The major proportions of Indian population in NZ are new migrants who arrived to NZ from late 1990’s and early 2000’s. During these years number of Indians arriving in NZ has increased with most coming on student visas. They have successfully transitioned from students to citizens in 7-8 years and working full time. Partners of these new migrants also have joined their other half in supporting the family by taking up jobs. Most Kiwi-Indians would favour tax cuts as opposed to welfare payments because of this very reason. Once the income levels of households increase, they usually do not qualify for any welfare benefits like accommodation benefits, community services card, etc. and feel the pinch by way of increased taxes on total household income. 

Increased tax deductions put these families at disadvantage as they have to pay more tax on total income earned at the same time they do not get the necessary benefits associated which is a double whammy for them. Reducing the tax rates on total income earned is one of the solutions which will work in favour of Kiwi-Indian families who want to get ahead on par with other prosperous countrymen.

Social spending by way of more welfare benefits will be a de-motivating factor for people who want to work or start new businesses. Once people start working and getting paid will lead to giving back by way of expenditure in retail, grocery and other items leading to overall development of economy. Money comes back to the government by way of GST and other taxes leading to increased spending by the government.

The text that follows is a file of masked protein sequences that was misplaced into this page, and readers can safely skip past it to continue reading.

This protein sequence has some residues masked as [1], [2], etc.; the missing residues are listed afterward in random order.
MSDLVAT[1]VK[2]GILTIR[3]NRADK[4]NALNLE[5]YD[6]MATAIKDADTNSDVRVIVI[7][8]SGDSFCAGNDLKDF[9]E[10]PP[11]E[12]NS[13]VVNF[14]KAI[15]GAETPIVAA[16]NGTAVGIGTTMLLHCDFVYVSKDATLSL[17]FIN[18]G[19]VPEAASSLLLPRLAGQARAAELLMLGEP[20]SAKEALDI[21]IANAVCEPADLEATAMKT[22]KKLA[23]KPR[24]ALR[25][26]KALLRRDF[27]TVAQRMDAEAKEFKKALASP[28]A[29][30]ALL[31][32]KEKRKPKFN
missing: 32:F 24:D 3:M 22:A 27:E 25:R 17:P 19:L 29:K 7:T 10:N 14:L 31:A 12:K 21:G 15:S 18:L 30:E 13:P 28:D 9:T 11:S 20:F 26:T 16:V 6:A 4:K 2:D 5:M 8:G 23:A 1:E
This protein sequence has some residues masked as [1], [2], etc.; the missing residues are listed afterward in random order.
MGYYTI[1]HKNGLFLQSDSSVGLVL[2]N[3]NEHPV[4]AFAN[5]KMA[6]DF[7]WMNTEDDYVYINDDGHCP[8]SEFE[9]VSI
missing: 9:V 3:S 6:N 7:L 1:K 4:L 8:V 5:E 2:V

On the other hand increased payments for welfare will create a dependency syndrome where people do not want to work and feel de-motivated to work. They will have a false sense of security that money will be available at the end of the week and will spend on things not essential. The real worth of wealth is lost and people will find ways to avoid work. This will lead to a generation of dependency which is detrimental to the whole society.

Social spending may play a part in the decision making of Kiwi-Indians in the next 20 years when these migrants will grow old and may need social benefits for health and pension schemes. At present the proportion of Kiwi-Indians needing these welfare schemes is very small so the majority would favour tax cuts which will make more money available for them to spend on housing, groceries, schooling and healthcare.

We can say unequivocally that Kiwi-Indians will look up to a party which will deliver on this promise of tax cuts which will be more beneficial for them not only in the short term but also in the long period as they establish their working culture as the main cause for survival.